Hakkinen goes big in Japan to clinch 1998 title

Mika Hakkinen celebrates winning the 1998 world championship after victory in the Japanese Grand Prix in Suzuka.

© F1-photo.com / Cahier Archive

This day in 1998 saw McLaren's Mika Hakkinen take victory in the season finale at Suzuka - and thereby clinch the first of his two drivers world championships.

The Finn has been level in the standings with Michael Schumacher after the Italian Grand Prix in September, but then eked out a slender four point advantage by winning the following race in Spa.

Even so, that left the title situation too close to call and with everything to play for in the last event of the season, the Japanese Grand Prix. Schumacher had already claimed first blood by claiming pole in qualifying the previous day, and remained intent on securing a first championship with his new team Ferrari after two titles with Benetton in the mid-1990s.

But Schumacher suffered a devasting blow to his hopes when he stalled on the formation lap. It meant he was required to start not from pole but from the back of the grid. Even so, the German driver was determined to fight his way into contention once the race got underway.

After 28 laps Schumacher was back up to second place. But then Minardi's Esteban Tuero missed his braking point into the final corner and crashed into Tyrrell's Tora Takagi, leaving debris on the track that inflicted a slow puncture on Schumacher's right rear tyre. Three laps later it blew while the Ferrari was driving at 165mph - Schumacher miraculously managed to keep the car under control and bring it to a safe stop.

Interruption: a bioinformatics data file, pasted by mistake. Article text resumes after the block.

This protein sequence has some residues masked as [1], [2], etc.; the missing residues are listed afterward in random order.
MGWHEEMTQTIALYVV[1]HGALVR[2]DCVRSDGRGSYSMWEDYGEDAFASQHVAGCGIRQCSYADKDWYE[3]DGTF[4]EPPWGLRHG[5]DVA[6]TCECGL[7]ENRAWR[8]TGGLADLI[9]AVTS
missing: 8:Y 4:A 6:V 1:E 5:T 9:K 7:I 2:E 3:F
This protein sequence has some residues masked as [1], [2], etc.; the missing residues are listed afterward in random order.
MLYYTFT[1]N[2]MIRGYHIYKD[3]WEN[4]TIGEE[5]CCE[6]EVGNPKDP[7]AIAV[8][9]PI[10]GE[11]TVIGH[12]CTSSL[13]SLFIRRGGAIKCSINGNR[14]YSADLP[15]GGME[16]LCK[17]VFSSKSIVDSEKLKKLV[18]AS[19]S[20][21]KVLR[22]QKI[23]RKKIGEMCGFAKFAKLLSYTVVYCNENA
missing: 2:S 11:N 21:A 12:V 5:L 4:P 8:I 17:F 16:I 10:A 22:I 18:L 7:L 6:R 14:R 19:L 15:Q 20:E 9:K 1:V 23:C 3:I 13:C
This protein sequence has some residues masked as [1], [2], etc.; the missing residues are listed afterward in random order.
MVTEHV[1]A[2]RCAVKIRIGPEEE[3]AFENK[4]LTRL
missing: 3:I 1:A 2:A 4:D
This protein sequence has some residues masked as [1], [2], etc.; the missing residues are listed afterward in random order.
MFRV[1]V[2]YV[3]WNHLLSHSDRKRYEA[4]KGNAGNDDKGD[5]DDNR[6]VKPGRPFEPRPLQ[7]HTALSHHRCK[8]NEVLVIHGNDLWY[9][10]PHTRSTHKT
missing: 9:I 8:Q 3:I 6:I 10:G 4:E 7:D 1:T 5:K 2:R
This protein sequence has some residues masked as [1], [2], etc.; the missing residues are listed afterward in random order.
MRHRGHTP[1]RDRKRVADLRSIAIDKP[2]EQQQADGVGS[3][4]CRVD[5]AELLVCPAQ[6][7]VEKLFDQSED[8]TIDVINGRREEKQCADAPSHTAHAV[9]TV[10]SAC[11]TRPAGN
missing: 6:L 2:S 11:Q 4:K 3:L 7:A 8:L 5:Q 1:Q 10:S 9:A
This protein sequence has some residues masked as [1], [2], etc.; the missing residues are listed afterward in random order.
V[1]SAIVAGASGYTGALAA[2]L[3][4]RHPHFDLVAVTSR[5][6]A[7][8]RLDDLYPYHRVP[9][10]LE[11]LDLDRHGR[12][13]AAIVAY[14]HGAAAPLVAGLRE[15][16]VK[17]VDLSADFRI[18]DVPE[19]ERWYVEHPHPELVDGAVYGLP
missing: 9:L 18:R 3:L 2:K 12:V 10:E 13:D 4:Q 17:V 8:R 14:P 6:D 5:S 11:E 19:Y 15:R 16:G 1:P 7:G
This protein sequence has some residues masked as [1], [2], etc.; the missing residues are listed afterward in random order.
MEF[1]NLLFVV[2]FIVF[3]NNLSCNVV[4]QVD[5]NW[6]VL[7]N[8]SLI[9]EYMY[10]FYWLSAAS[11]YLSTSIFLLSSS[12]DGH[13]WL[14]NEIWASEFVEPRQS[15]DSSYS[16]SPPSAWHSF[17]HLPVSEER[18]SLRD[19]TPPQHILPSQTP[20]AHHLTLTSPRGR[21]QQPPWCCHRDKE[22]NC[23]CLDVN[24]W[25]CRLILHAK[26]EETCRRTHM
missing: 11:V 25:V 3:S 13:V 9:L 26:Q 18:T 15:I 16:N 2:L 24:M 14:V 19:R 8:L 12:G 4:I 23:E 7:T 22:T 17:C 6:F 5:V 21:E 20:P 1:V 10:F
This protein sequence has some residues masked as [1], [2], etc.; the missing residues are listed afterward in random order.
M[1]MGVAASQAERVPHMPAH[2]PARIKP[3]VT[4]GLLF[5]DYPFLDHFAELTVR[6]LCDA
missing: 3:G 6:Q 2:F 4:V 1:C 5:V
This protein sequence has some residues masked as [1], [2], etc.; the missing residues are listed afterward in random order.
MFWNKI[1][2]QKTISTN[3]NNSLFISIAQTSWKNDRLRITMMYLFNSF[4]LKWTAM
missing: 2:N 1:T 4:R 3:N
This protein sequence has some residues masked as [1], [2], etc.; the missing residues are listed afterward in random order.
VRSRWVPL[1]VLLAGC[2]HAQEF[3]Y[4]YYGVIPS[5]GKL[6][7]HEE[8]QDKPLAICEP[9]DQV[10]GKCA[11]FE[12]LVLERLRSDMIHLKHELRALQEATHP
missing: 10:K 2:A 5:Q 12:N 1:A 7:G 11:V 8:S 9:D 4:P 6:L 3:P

Even so, it was obviously the end of Schumacher's title hopes. Hakkinen went on to win the race by six and a half seconds from Eddie Irvine in the second Ferrari, having led from start to finish. Hakkinen's team mate David Coulthard joined them on the podium for the celebrations.

"This is a very special day for me," Hakkinen said afterwards. "It has taken a while for me to win the Formula 1 world championship, but now it has happened and I am very happy.

"Of course the fact that Michael started from the back relieved the pressure a little bit, but I knew he would be quick and that he would carve his way through the field.

"The team kept me informed all the time of what was going on, which was good and meant that I could concentrate on the car, keep my head and stay cool," he added after McLaren also sealed the constructors championship - for the last time to date.

"A great day for the whole team - thank you!" he said.

Michael Schumacher at the Japanese Grand Prix in Suzuka.

© F1-photo.com / Cahier Archive

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